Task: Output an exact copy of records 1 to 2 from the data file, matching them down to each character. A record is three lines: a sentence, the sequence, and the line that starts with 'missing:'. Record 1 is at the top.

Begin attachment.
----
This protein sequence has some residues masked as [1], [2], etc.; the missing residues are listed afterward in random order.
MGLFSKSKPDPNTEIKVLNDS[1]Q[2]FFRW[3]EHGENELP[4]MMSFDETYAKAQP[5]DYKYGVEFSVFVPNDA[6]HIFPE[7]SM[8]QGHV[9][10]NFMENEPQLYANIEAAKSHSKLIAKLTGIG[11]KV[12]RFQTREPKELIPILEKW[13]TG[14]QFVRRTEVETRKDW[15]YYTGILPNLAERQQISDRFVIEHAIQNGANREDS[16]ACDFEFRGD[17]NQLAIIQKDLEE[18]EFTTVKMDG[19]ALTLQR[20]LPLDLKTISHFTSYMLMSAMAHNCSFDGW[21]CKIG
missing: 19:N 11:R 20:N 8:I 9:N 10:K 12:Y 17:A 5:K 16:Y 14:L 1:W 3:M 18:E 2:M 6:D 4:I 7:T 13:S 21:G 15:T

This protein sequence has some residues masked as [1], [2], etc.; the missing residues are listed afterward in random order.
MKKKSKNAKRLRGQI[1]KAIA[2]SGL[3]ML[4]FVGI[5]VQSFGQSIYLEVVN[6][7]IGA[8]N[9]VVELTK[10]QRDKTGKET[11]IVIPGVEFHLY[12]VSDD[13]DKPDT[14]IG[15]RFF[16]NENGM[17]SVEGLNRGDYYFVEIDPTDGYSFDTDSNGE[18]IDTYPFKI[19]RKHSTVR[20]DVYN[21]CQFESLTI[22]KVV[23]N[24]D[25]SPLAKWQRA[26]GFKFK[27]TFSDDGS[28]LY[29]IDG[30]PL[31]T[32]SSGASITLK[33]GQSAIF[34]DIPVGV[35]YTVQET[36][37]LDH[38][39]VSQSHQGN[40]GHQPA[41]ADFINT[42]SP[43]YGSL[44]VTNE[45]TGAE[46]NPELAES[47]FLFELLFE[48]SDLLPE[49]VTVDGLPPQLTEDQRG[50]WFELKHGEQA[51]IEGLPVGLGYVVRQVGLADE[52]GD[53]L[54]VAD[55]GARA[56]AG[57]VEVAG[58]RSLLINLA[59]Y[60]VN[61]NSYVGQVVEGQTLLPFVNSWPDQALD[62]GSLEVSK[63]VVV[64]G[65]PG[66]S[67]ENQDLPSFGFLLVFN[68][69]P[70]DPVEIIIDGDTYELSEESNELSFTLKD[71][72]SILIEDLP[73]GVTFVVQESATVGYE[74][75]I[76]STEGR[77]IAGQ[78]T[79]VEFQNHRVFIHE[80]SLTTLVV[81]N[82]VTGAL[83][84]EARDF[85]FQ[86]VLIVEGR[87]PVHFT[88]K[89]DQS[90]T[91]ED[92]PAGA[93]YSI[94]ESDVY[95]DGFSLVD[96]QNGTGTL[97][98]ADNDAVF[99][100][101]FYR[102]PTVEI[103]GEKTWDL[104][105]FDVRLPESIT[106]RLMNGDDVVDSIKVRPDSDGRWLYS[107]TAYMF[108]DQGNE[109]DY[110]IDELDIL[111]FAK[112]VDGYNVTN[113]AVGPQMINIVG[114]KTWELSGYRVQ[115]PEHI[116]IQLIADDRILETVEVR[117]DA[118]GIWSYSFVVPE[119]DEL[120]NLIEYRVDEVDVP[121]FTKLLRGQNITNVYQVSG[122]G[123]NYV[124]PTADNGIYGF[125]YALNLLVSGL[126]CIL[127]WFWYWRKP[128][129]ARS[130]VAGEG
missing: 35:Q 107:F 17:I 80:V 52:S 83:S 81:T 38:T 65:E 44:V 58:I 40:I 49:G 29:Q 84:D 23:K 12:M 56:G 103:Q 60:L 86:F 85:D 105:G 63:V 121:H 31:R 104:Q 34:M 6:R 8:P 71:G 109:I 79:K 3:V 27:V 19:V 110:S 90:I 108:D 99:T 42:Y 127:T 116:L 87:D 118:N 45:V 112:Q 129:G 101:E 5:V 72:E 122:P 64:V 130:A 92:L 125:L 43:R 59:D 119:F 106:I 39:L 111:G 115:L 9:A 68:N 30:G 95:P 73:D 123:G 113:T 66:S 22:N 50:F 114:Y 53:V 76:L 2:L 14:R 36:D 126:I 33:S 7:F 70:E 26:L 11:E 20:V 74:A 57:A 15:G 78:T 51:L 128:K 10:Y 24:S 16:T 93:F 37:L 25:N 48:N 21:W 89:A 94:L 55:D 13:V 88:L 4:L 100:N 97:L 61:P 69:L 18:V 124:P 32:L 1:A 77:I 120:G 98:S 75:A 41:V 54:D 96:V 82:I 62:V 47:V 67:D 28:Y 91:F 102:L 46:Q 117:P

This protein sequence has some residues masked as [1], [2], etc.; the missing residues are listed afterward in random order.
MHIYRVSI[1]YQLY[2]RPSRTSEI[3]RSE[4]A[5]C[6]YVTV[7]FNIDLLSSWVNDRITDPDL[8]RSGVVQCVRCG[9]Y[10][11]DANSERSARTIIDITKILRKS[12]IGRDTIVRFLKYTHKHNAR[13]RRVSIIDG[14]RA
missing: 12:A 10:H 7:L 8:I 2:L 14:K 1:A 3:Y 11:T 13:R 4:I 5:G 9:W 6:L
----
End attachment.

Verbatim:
This protein sequence has some residues masked as [1], [2], etc.; the missing residues are listed afterward in random order.
MGLFSKSKPDPNTEIKVLNDS[1]Q[2]FFRW[3]EHGENELP[4]MMSFDETYAKAQP[5]DYKYGVEFSVFVPNDA[6]HIFPE[7]SM[8]QGHV[9][10]NFMENEPQLYANIEAAKSHSKLIAKLTGIG[11]KV[12]RFQTREPKELIPILEKW[13]TG[14]QFVRRTEVETRKDW[15]YYTGILPNLAERQQISDRFVIEHAIQNGANREDS[16]ACDFEFRGD[17]NQLAIIQKDLEE[18]EFTTVKMDG[19]ALTLQR[20]LPLDLKTISHFTSYMLMSAMAHNCSFDGW[21]CKIG
missing: 19:N 11:R 20:N 8:I 9:N 10:K 12:Y 17:A 5:K 16:Y 14:L 1:W 3:M 18:E 2:M 6:D 4:I 7:T 13:S 21:G 15:T

This protein sequence has some residues masked as [1], [2], etc.; the missing residues are listed afterward in random order.
MKKKSKNAKRLRGQI[1]KAIA[2]SGL[3]ML[4]FVGI[5]VQSFGQSIYLEVVN[6][7]IGA[8]N[9]VVELTK[10]QRDKTGKET[11]IVIPGVEFHLY[12]VSDD[13]DKPDT[14]IG[15]RFF[16]NENGM[17]SVEGLNRGDYYFVEIDPTDGYSFDTDSNGE[18]IDTYPFKI[19]RKHSTVR[20]DVYN[21]CQFESLTI[22]KVV[23]N[24]D[25]SPLAKWQRA[26]GFKFK[27]TFSDDGS[28]LY[29]IDG[30]PL[31]T[32]SSGASITLK[33]GQSAIF[34]DIPVGV[35]YTVQET[36][37]LDH[38][39]VSQSHQGN[40]GHQPA[41]ADFINT[42]SP[43]YGSL[44]VTNE[45]TGAE[46]NPELAES[47]FLFELLFE[48]SDLLPE[49]VTVDGLPPQLTEDQRG[50]WFELKHGEQA[51]IEGLPVGLGYVVRQVGLADE[52]GD[53]L[54]VAD[55]GARA[56]AG[57]VEVAG[58]RSLLINLA[59]Y[60]VN[61]NSYVGQVVEGQTLLPFVNSWPDQALD[62]GSLEVSK[63]VVV[64]G[65]PG[66]S[67]ENQDLPSFGFLLVFN[68][69]P[70]DPVEIIIDGDTYELSEESNELSFTLKD[71][72]SILIEDLP[73]GVTFVVQESATVGYE[74][75]I[76]STEGR[77]IAGQ[78]T[79]VEFQNHRVFIHE[80]SLTTLVV[81]N[82]VTGAL[83][84]EARDF[85]FQ[86]VLIVEGR[87]PVHFT[88]K[89]DQS[90]T[91]ED[92]PAGA[93]YSI[94]ESDVY[95]DGFSLVD[96]QNGTGTL[97][98]ADNDAVF[99][100][101]FYR[102]PTVEI[103]GEKTWDL[104][105]FDVRLPESIT[106]RLMNGDDVVDSIKVRPDSDGRWLYS[107]TAYMF[108]DQGNE[109]DY[110]IDELDIL[111]FAK[112]VDGYNVTN[113]AVGPQMINIVG[114]KTWELSGYRVQ[115]PEHI[116]IQLIADDRILETVEVR[117]DA[118]GIWSYSFVVPE[119]DEL[120]NLIEYRVDEVDVP[121]FTKLLRGQNITNVYQVSG[122]G[123]NYV[124]PTADNGIYGF[125]YALNLLVSGL[126]CIL[127]WFWYWRKP[128][129]ARS[130]VAGEG
missing: 35:Q 107:F 17:I 80:V 52:S 83:S 81:T 38:T 65:E 44:V 58:I 40:I 49:G 29:Q 84:D 23:K 12:M 56:G 103:Q 60:L 86:F 85:D 105:G 63:V 121:H 31:R 104:Q 34:M 6:R 8:P 71:G 109:I 79:K 3:V 27:V 19:V 110:S 90:I 108:D 99:T 42:Y 127:T 116:L 87:D 118:N 45:V 112:Q 129:G 101:E 5:V 72:E 122:P 64:V 130:A 92:L 125:L 43:R 59:D 119:F 106:I 39:L 111:G 115:L 9:A 68:N 30:G 95:P 73:D 123:G 113:T 66:S 22:N 50:F 114:Y 53:V 76:L 2:L 14:R 36:D 126:I 33:S 7:F 70:E 26:L 11:E 20:V 74:A 57:A 15:G 78:T 51:L 128:K 10:Y 24:S 16:T 93:F 37:L 25:N 48:N 21:W 89:A 94:L 55:D 13:V 88:L 4:L 100:N 97:L 61:P 69:L 18:V 124:P 32:L 1:A 77:I 120:G 98:S 75:A 41:V 54:D 96:V 82:I 62:V 47:V 67:D 28:Y 91:F 102:L 46:Q 117:P